The Australian Police announced on Monday the prosecution of 24 people for allegedly causing forest fires deliberately, after the death of at least 18 people due to the devastating fires in the southeast of the country.

The New South Wales Police said that, in addition, it has initiated “legal actions” against more than a hundred other people for failing to comply with fire-related legislation, without giving further details.

The police spokesman added that the numerous fires recorded in recent weeks in the state have also resulted in the destruction of thousands of homes and more than 4.9 million hectares of land burned. The penalties contemplated by the legislation for this type of crimes include up to 21 years in prison for causing a fire and 25 years in case of homicide due to the flames.

The situation in Australia has been aggravated after a warm front that exceeded all forecasts. Between the winds of more than 100 kilometers per hour and the temperatures in excess of 48ºC in localities such as Penrith, the fires have behaved “erratically” to the point that firefighters have only been able to direct people to safe areas. In this context, the Prime Minister of Australia, Scott Morrison, announced on Sunday the creation of a national agency for the recovery of the country that will be led by former Australian Federal Police Commissioner Andrew Colvin.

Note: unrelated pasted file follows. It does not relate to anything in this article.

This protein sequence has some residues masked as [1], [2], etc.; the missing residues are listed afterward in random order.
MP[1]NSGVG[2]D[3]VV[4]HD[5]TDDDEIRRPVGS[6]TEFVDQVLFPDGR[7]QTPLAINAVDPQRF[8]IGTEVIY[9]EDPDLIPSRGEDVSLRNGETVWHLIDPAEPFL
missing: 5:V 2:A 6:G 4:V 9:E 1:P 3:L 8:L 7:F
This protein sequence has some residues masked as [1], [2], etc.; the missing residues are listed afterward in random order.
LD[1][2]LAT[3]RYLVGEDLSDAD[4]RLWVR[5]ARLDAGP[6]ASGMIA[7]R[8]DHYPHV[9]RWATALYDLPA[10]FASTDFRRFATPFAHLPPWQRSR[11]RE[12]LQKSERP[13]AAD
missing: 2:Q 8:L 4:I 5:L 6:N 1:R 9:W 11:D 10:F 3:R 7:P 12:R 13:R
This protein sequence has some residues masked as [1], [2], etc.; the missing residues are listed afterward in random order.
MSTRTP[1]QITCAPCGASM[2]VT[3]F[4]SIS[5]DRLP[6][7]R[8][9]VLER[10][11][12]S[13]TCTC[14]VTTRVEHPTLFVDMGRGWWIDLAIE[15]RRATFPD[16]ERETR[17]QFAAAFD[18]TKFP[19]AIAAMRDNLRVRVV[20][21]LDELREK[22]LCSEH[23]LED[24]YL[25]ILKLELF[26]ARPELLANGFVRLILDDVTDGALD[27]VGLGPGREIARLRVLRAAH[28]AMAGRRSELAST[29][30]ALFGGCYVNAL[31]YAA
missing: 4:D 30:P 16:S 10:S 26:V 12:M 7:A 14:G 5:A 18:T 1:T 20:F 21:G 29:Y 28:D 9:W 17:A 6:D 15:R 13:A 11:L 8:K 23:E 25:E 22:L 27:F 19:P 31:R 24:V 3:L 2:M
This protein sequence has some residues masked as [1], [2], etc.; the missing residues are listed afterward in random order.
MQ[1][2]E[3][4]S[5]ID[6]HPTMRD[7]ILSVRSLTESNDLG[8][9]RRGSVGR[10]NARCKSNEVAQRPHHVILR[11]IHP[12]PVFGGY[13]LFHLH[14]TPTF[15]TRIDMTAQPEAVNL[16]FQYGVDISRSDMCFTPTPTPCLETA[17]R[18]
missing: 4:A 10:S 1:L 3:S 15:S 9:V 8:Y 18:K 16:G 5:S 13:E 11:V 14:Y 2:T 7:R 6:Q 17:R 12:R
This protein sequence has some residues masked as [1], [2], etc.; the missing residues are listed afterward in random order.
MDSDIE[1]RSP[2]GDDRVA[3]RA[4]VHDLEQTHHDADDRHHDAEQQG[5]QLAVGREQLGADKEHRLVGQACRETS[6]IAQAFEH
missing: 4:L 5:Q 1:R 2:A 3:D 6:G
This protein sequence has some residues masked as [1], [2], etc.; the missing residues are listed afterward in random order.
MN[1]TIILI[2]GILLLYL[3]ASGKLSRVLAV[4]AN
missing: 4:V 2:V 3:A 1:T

Morrison said the agency will use a “series of support measures,” including payments to help small businesses to recover the infrastructure that has been affected, as well as assistance to remove the carcasses of animals caused by the fires. He said that although “many faults have been thrown” is the time to focus on the response to fires.

“Many people have blamed me, the Greens … Guilt does not help anyone right now and excessive analysis of these issues is not a productive exercise. The proper action at this time is to work together,” he said.

In addition, he revealed that he will consider the creation of a commission on the fire crisis along with “states and territories”, although he insisted that the current priority is to end them, while pointing out that there is no “doubt” in the country about climate change and the impact it is having on Australia.